Mozilla/5.0 (X11; Linux x86_64) AppleWebKit/537.36 (KHTML, like Gecko) Chrome/120.0.0.0 Safari/537.36 User Agent User Agent involved in attack’s access phase
Mozilla/5.0 (Windows NT 10.0; Win64; x64) AppleWebKit/537.36 (KHTML, like Gecko) Chrome/120.0.0.0 Safari/537.36 User Agent User Agent involved in attack’s access and post-access phases
Mozilla/5.0 (Windows NT 10.0; Win64; x64) AppleWebKit/537.36 (KHTML, like Gecko) Chrome/119.0.0.0 Safari/537.36 User Agent User Agent involved in attack’s access and post-access phases
sachacel[.]ru Domain Domain used for targeted phishing threats
lobnya[.]com Domain Source domain used as malicious infrastructure
makeapp[.]today Domain Source domain used as malicious infrastructure
alexhost[.]com Domain Source domain used as malicious infrastructure
mol[.]ru Domain Source domain used as malicious infrastructure
smartape[.]net Domain Source domain used as malicious infrastructure
airtel[.]com Domain Source domain used as malicious infrastructure
mtnonline[.]com Domain Source domain used as malicious infrastructure
acedatacenter[.]com Domain Source domain used as malicious infrastructure
Sokolov Dmitry Nikolaevich ISP Source ISP used as malicious infrastructure
Dom Tehniki Ltd ISP Source ISP used as malicious infrastructure
Selena Telecom LLC ISP Source ISP used as malicious infrastructure

As the campaign is ongoing, Proofpoint may update the indicators as more become available. The company advised companies to pay close attention to the user agent and source domains of incoming connections to employee accounts. Other helpful defenses are employing security defenses that look for signs of both initial account compromise and post-compromise activities, identifying initial vectors of compromise such as phishing, malware, or impersonation, and putting in place auto-remediation policies to drive out attackers quickly in the event they get in.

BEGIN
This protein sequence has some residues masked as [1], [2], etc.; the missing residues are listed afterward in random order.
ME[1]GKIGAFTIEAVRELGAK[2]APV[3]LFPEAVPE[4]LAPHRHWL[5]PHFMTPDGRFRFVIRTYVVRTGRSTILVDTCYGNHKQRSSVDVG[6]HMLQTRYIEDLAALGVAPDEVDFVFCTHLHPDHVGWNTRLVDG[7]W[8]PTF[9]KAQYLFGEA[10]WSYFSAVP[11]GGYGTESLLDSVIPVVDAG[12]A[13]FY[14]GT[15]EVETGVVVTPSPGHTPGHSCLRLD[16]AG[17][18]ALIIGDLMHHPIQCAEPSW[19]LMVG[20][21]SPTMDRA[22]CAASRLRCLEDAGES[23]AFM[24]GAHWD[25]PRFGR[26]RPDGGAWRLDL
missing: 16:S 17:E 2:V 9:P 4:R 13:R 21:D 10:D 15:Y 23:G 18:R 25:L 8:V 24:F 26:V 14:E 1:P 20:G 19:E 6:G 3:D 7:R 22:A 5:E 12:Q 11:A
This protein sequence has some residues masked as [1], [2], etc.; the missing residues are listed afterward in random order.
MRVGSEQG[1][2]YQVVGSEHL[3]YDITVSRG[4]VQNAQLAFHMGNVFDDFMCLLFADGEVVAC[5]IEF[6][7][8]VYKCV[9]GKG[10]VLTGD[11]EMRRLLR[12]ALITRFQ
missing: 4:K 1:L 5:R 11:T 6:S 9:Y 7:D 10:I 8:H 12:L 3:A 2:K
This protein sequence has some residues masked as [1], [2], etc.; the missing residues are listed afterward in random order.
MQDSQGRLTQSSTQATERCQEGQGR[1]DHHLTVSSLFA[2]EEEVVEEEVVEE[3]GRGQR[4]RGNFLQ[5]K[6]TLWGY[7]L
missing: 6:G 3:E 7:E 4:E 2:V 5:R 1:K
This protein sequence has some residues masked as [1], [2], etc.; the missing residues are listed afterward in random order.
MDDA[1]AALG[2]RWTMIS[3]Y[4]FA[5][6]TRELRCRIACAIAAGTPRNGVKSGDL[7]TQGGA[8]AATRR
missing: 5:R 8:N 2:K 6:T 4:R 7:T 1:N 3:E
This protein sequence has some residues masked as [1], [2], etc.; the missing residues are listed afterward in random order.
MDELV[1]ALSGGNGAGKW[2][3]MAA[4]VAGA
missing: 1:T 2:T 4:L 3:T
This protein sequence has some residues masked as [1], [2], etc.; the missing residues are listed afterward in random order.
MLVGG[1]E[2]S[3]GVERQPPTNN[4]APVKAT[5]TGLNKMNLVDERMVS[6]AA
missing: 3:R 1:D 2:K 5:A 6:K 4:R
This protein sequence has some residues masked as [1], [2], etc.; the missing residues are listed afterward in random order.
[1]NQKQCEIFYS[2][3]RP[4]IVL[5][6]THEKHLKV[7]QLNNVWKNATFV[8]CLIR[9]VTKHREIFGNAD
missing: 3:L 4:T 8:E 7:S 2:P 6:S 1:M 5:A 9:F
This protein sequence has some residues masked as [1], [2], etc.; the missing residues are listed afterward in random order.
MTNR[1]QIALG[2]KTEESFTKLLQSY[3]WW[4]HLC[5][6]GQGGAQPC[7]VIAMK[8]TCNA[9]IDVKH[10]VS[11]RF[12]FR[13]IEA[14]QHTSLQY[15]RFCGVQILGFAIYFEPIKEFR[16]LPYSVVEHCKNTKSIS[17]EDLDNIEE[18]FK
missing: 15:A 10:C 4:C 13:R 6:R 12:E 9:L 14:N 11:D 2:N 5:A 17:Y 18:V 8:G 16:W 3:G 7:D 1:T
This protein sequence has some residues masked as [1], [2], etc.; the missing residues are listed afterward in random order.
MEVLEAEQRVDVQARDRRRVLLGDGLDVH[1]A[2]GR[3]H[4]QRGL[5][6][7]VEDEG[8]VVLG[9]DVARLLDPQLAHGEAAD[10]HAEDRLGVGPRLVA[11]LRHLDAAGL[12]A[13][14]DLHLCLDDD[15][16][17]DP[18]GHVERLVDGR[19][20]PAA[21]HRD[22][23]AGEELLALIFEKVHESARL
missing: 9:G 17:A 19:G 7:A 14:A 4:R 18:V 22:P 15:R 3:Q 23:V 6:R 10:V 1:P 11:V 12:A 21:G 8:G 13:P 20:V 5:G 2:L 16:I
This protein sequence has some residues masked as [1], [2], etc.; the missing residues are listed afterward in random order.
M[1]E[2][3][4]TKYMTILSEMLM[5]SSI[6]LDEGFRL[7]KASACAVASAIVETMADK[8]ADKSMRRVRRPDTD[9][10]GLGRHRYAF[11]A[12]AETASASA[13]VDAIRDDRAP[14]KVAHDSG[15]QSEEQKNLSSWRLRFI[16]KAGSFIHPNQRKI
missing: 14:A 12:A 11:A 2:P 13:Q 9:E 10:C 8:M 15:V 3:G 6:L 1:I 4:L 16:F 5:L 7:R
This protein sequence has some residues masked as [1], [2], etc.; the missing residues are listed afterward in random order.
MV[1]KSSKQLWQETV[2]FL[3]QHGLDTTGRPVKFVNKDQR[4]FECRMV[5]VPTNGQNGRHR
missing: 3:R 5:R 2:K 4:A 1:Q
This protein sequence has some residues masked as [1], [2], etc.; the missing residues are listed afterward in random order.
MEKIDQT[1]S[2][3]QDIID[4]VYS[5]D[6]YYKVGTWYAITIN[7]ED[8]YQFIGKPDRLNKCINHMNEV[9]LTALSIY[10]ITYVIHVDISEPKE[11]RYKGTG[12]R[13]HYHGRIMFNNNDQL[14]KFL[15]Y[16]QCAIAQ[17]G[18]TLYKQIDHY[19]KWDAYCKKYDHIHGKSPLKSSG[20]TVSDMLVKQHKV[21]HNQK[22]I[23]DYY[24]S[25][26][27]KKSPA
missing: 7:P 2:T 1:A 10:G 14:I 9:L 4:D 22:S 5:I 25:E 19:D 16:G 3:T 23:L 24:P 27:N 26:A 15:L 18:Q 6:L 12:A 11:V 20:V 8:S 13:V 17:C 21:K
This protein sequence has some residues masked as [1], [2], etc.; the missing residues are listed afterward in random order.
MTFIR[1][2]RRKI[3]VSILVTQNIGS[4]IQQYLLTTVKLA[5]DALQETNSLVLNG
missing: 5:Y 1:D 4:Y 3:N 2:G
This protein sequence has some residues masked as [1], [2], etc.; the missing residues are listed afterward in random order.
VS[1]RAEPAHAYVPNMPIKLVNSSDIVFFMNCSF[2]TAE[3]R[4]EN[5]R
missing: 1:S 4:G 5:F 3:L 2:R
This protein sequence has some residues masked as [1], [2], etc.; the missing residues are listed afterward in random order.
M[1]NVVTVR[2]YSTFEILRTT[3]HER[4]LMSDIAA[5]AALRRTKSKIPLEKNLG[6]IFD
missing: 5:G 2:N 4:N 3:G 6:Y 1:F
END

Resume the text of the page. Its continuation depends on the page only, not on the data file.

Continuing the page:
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Harmony Evans is an award-winning author of Harlequin Kimani Romance, African-American romance, and so on. Harmony Evans is an award-winning author for Harlequin Kimani Romance, the leading publisher of African-American romance. Her 2nd novel, STEALING KISSES, will be released in November 2013. Harmony is a single mom to a beautiful, too-smart-for-her-own-good daughter, who makes her grateful for life daily. Her hobbies include cooking, baking, knitting, reading, and of course, napping and also review some of the best-selling and popular brands and services in the market and also write comprehensive blogs.